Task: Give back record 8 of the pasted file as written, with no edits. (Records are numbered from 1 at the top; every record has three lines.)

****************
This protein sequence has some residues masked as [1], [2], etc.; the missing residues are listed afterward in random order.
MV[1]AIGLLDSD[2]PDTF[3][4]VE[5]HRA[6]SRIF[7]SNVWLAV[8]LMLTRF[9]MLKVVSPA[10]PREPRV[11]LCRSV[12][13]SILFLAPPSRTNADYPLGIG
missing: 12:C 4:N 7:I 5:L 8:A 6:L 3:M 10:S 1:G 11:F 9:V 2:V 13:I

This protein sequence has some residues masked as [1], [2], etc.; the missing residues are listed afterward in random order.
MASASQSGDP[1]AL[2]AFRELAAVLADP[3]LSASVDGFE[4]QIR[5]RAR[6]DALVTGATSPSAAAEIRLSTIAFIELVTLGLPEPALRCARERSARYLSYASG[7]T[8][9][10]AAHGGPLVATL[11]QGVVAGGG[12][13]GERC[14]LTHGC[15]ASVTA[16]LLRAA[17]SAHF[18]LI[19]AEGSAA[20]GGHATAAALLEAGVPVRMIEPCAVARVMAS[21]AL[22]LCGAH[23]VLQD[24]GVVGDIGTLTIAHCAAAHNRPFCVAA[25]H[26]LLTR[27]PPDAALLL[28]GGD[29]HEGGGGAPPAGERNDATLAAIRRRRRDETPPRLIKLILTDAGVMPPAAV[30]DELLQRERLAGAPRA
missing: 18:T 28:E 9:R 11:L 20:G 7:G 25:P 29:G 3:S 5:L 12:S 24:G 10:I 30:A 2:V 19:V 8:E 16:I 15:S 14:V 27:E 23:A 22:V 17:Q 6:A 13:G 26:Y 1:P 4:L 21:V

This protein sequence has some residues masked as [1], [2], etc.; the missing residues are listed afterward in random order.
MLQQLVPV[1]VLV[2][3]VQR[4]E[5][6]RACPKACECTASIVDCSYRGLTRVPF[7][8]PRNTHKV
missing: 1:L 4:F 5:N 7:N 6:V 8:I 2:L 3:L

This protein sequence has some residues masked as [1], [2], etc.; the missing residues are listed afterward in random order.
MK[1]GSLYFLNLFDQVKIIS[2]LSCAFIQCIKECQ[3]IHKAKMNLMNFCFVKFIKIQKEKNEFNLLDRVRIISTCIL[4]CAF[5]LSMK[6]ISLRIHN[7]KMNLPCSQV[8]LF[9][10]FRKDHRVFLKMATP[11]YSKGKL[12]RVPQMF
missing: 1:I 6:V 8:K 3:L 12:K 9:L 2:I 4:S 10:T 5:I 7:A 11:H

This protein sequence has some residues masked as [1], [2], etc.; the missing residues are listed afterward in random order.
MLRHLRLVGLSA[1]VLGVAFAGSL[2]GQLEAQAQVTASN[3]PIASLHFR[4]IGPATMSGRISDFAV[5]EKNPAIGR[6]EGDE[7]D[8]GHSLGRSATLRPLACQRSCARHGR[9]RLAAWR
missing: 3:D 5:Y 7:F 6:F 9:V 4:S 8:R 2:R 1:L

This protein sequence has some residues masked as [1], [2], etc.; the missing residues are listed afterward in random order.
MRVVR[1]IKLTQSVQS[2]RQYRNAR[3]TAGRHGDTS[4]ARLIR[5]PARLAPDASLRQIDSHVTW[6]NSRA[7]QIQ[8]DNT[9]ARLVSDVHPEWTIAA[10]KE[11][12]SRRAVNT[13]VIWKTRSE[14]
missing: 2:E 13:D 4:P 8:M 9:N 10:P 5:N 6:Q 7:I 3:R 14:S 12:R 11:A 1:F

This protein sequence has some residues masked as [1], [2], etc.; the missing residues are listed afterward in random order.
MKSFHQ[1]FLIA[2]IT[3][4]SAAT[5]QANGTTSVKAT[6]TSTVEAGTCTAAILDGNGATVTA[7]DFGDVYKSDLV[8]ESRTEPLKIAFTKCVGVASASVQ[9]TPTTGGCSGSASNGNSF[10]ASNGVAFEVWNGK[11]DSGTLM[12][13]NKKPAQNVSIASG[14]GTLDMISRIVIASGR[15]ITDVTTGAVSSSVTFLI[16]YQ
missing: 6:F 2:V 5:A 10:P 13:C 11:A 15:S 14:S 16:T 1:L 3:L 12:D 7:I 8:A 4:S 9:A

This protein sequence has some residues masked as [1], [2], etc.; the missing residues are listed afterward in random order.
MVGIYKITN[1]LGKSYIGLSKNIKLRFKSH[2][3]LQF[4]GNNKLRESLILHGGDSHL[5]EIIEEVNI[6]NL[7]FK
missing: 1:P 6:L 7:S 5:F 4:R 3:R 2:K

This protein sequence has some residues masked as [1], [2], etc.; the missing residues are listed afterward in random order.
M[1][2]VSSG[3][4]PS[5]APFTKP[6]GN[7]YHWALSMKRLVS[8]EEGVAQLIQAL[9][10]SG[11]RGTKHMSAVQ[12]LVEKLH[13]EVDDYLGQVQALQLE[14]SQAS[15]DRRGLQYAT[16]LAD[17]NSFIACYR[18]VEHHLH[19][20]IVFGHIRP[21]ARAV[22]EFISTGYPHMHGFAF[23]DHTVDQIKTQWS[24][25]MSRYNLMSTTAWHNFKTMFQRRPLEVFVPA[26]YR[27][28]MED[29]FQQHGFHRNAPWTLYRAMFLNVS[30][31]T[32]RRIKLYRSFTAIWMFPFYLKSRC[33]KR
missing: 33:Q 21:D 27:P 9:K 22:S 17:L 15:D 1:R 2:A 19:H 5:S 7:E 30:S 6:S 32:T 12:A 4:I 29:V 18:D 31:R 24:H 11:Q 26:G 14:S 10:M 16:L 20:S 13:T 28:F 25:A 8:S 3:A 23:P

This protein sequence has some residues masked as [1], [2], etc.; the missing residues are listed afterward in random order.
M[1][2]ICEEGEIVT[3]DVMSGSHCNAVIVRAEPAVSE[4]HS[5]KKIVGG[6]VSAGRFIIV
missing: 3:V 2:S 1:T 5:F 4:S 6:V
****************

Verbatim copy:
This protein sequence has some residues masked as [1], [2], etc.; the missing residues are listed afterward in random order.
MVGIYKITN[1]LGKSYIGLSKNIKLRFKSH[2][3]LQF[4]GNNKLRESLILHGGDSHL[5]EIIEEVNI[6]NL[7]FK
missing: 1:P 6:L 7:S 5:F 4:R 3:R 2:K